Please see the video below as it relates to both chronic pain and taking opioid medications. If you have been taking opioid medications do not try to stop taking them on your own (this goes for all prescribed medications).  It is very difficult to taper medication and the gradual discontinuation or reduction of a therapeutic dosage of opioids must be monitored.  If this is something that you are considering, it is possible with the help of a qualified therapist and a family doctor.  I am ready to support you in the journey and have worked with other people just like you suffering from chronic pain, and needing help to reduce or stop opioid medications.  You can click this link to book to book a free consultation or appointment with me today.

Crystal Gerlach RSW RP

Psychotherapy and Clinical Social Work
Anxiety, Depression, Stress, PTSD, Life Transitions, Chronic Pain and more
5063 North Service Road, Suite 200
Burlington, ON L7L 5H6
Direct Line) 905-399-0808
 
“Social Workers. Real Experts for Real Life”

Weather Changes Got You Down?

As summer ends and sunny days turn longer, darker and cooler, some people may notice a slight change in their mood.  You may feel a little “blah” or “blue”, and for most of us this adjustment to the weather is normal.  Over time we settle back into our fall and winter routines of school or work, spending time with family and friends, and holiday planning.  If this is not the case and you find that seasonal changes impact your ability to cope with daily life, you may have a type of clinical depression known as Seasonal Affective Disorder or SAD.  

The Canadian Mental Health Association recognises Seasonal Affective Disorder (SAD) as “a type of clinical depression that can last until Spring” (2016).  If you think you may have SAD, start by speaking to your doctor or mental health provider.  Therapy techniques such as Cognitive Behavioural Therapy have been shown to be very helpful when done with a regulated professional (CMHA, 2016).  Also, light therapy has been found helpful in 70% of people with diagnosed with SAD (MDAO, n.d.)

Cause

Although there is no confirmed cause of SAD, changes in light that regulate our daily rhythms can impact our mood (CMHA, 2016).

Risk

On average, 2%-6% of Canadians will experience SAD in their lifetime and 15% will experience a milder type of SAD (MDAO, n.d.).  Also, SAD tends to impact people over the age of 20 years old, and the condition is more common in women than in men (CMHA, 2016).  SAD is also more common in Northern countries where the winter day is shorter and for those living in urban areas or for shift workers who experience less daytime light at work (CMHA, 2016).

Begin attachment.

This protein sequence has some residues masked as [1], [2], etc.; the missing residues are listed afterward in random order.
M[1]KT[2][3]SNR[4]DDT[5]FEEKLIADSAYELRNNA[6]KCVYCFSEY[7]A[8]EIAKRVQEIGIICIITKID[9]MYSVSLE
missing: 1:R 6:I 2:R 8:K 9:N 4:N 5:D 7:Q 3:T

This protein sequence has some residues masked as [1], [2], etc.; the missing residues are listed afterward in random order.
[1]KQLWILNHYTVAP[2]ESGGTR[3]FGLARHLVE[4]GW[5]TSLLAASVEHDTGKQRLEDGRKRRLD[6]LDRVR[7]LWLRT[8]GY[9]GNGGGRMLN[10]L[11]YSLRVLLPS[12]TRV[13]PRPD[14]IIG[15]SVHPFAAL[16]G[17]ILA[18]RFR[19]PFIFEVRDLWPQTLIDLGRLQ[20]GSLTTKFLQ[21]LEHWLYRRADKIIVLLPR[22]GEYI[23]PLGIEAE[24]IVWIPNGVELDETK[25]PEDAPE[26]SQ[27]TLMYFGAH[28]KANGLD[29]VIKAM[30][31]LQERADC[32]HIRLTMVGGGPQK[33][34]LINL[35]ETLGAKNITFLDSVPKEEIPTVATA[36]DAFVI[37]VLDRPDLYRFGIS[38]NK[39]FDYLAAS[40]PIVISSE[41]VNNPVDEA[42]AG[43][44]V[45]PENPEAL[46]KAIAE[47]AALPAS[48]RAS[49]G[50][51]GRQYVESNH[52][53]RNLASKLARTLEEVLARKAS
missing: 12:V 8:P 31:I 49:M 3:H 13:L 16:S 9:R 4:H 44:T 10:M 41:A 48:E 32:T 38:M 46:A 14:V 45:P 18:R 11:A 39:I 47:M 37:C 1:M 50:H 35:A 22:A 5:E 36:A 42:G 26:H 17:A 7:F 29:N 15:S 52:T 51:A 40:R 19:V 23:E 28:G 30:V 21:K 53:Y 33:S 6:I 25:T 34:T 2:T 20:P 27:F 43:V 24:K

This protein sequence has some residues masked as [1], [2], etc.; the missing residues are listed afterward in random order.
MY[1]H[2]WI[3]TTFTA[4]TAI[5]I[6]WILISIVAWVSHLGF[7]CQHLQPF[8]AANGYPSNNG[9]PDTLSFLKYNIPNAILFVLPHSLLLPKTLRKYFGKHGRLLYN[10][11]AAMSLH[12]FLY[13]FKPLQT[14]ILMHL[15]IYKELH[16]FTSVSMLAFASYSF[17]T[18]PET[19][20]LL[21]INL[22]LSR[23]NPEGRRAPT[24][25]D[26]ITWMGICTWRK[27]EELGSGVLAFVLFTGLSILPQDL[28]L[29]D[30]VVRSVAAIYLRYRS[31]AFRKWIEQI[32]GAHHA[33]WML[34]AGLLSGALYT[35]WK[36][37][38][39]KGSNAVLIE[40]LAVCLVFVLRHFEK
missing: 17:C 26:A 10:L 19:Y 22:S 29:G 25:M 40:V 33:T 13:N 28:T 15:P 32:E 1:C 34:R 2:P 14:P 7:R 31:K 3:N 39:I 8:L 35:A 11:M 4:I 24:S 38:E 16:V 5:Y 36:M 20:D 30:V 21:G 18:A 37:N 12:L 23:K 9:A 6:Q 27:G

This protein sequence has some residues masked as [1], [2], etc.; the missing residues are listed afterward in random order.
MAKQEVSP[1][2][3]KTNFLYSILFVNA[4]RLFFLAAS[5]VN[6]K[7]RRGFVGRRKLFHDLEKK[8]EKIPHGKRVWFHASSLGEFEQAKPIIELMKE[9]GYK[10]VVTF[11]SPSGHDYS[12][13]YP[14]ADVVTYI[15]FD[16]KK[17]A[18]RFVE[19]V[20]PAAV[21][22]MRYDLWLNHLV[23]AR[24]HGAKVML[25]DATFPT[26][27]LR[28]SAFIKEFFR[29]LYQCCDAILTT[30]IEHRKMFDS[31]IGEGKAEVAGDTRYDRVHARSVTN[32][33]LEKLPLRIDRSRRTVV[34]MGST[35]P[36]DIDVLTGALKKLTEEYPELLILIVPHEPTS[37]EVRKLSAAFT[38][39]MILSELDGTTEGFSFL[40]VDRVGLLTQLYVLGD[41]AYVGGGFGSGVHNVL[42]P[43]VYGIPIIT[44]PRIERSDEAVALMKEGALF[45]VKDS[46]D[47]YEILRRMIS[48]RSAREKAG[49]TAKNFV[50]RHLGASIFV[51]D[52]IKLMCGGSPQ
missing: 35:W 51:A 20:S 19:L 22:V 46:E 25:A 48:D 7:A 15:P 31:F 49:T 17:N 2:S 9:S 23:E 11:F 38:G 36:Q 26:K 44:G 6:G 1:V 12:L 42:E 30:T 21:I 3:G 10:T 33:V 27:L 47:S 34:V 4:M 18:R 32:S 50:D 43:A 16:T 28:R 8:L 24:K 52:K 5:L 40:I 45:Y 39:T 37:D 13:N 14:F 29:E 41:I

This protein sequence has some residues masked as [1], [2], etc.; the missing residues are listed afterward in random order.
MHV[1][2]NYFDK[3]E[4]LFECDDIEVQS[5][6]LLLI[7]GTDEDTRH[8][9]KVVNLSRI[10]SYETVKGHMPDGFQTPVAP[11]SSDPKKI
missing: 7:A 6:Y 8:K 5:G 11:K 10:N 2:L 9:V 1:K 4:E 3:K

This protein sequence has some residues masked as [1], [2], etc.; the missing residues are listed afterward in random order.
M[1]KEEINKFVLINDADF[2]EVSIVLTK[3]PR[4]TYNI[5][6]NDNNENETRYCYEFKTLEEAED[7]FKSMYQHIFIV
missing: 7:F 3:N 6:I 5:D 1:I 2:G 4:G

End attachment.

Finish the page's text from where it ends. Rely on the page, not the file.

What to look for

  • change in appetite
  • weight gain
  • fatigue
  • a tendency to oversleep
  • difficulty concentrating
  • irritability
  • avoidance of social situations
  • feelings of anxiety and despair (CMHA, 2016)

Treatment

Speak to your doctor or a qualified mental health professional such as a registered social worker or psychotherapist. I offer Cognitive Behavioural Therapy, Acceptance and Commitment Therapy to help cope and manage such symptoms.  In some cases, medication may also be recommended and I will provide a referral for a psychiatrist for you to discuss as required.

Helpful Tips

If you think you have SAD, the first step is to speak with someone.  You may want to write down any changes you have noticed in how you are feeling so you don’t forget once you attend your medical or therapy appointment.  Also, it will be helpful to increase your exposure to daytime light, and you can do this by working near a window where you are exposed to sunlight and getting outside during daytime hours.  Try to stay in a regular routine and pay attention to how much sleep you are getting; for example, is it too much or too little?  Both of these will impact the way you feel.  Exercise is also a fantastic way to help regulate your moods.  You may want to ask a friend or family member to go for a walk, meet for a hike, or join a fitness class.  Lastly, since SAD is a type of clinical depression, it would be helpful to check out some of the other resources listed on the website.

Crystal Gerlach RSW RP

Psychotherapy and Clinical Social Work
Anxiety, Depression, Stress, PTSD, Life Transitions, Chronic Pain and more
5063 North Service Road, Suite 200
Burlington, ON L7L 5H6
Direct Line) 905-399-0808
 
“Social Workers. Real Experts for Real Life”

 

Resources

Canadian Mental Health Association (CMHA).  (2016).  Seasonal Affective Disorder.  Retrieved from http://ontario.cmha.ca/mental_health/seasonal-affective-disorder-sad/#.WBeQmC0rKUl

Mood Disorders Association of Ontario (MDAO).  (n.d.).  Frequently Asked Questions – Seasonal Affective Disorder (S.A.D.).  Retrieved from https://www.mooddisorders.ca/faq/seasonal-affective-disorder-sad

Mental Health Apps

I know that for most of us we could spend a little less time on our cell phones. But the truth is that since most of us have our phone with us majority of the time, it can be a helpful tool.

There are quite a few apps available for download on iPhone or android to help you cope with mental health issues from day to day. These resources can help you learn more about symptoms related to mental illness or even provide ideas for activities to help get you going when you are feeling depressed as well as give you an idea of how to start a crisis plan for when you are feeling really unwell. Also, they could provide you with a guided meditation or relaxation techniques if you are feeling anxiety or panic.

Please keep in mind that these apps do not eliminate the need to see a therapist or take medication but can be an important part of self-help and symptom management.

Feel free to try out the apps as listed below and even consider making using them part of your daily wellness routine.

Crystal Gerlach RSW RP

Psychotherapy and Clinical Social Work
Anxiety, Depression, Stress, PTSD, Life Transitions, Chronic Pain and more
5063 North Service Road, Suite 200
Burlington, ON L7L 5H6
Direct Line) 905-399-0808
 
“Social Workers. Real Experts for Real Life”